At one time the waters were divided and contained, and dry land was raised up out of the sea, mountains and valleys, hills and plains, and the people lived there. They lived this way for a long time, standing on the bones of the world, until it chanced that they angered the lord of wind and storm. The lord of storms caused it to rain, and it rained for days, for weeks, for months, until there was no dry spot on the face of the world. The low places were deep lakes, the high places awash. In the highest place every step was ankle-deep in water. The clothes the people wore, the beds they slept in, were soaked and dripping. The very food they ate was soaked and dissolved by the rain. And day by day it rained, and the water grew still deeper.
“We will drown!” the people cried. “Alas for us, and for our children! It would be better if we had been fish!” And many of these people, who cried so, were turned into fish, and swam away into the sea. And after this no one gave birth to anything but fish.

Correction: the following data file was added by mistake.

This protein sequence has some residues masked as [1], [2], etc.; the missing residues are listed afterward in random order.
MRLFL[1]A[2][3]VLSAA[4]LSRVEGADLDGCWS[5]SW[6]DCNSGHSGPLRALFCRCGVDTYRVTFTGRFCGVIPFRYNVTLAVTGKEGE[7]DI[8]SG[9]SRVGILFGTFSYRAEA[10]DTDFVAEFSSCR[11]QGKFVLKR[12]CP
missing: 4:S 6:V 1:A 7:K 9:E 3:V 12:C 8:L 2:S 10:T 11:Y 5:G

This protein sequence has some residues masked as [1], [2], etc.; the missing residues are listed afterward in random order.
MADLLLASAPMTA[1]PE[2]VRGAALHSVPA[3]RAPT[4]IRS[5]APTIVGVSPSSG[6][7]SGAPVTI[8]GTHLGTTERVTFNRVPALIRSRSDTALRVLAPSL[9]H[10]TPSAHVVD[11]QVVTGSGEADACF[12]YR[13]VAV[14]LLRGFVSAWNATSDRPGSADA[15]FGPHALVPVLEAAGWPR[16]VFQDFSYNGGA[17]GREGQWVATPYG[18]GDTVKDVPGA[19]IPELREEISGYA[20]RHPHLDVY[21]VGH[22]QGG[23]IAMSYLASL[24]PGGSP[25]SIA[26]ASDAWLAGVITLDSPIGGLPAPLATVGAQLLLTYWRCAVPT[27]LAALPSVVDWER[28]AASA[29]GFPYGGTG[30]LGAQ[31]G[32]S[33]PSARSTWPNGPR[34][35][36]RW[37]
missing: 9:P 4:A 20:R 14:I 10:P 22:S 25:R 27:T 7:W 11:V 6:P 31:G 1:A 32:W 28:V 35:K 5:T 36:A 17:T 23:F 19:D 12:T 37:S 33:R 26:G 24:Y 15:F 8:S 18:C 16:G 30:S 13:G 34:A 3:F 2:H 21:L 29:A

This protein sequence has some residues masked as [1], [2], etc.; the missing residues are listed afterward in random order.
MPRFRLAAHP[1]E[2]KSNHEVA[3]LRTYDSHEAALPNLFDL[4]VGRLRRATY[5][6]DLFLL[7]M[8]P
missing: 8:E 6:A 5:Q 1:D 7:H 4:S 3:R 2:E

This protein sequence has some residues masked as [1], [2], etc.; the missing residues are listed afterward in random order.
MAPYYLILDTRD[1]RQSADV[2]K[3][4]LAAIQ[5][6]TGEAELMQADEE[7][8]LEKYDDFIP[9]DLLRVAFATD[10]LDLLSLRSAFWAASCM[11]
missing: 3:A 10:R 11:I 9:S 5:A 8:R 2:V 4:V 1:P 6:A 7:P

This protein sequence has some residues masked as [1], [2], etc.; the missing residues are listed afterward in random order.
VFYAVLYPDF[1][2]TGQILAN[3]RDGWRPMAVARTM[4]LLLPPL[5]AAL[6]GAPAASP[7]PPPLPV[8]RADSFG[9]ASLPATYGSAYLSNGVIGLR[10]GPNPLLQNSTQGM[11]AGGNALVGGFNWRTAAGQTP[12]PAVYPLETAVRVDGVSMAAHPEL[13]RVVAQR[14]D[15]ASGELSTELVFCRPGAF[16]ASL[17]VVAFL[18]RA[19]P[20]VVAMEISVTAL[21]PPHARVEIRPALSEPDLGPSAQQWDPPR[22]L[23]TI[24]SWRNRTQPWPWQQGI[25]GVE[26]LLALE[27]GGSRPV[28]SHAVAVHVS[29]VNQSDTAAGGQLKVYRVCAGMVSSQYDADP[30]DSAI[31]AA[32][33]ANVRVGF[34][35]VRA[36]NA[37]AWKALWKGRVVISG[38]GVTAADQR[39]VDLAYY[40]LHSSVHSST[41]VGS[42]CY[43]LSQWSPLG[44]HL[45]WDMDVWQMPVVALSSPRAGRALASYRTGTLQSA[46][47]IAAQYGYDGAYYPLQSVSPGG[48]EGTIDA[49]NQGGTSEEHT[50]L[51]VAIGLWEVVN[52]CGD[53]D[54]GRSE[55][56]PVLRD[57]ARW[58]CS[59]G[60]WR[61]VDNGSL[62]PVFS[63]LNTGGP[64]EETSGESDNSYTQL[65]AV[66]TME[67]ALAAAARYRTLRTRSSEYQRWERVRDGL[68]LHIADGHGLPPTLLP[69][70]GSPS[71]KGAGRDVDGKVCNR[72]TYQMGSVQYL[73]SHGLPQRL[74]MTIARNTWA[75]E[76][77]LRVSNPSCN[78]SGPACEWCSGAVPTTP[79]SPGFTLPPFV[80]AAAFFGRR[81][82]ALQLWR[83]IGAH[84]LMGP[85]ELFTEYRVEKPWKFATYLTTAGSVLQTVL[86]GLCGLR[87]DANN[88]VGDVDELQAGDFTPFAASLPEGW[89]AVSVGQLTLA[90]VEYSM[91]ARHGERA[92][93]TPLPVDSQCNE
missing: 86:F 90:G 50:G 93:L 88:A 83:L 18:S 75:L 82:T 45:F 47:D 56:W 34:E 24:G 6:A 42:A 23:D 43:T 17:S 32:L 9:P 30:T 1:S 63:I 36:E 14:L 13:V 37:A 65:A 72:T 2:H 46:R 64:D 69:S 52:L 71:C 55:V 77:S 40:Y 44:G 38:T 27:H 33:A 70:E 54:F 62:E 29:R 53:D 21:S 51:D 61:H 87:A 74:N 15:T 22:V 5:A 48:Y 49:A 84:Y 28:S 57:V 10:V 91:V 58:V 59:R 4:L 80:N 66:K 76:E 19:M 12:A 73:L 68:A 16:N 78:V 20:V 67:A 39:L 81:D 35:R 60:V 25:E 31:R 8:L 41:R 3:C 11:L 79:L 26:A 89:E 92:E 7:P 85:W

There was a woman who gave birth, and the child was a fish. The woman would not put the child into the sea, because it was hers and sickly, but instead kept it beside her. “I will go to the lord of storms,” the woman said, “and beg for the god’s forgiveness, and the life of my child.” And so she did, swaddling the child and keeping it wet with her tears. She traveled far, where even the waters could not reach, until she was too weary and grieved to go further, and some way past that she came to the palace of the lord of the winds.
Rated R. Contains, well, Destruction (and Creation)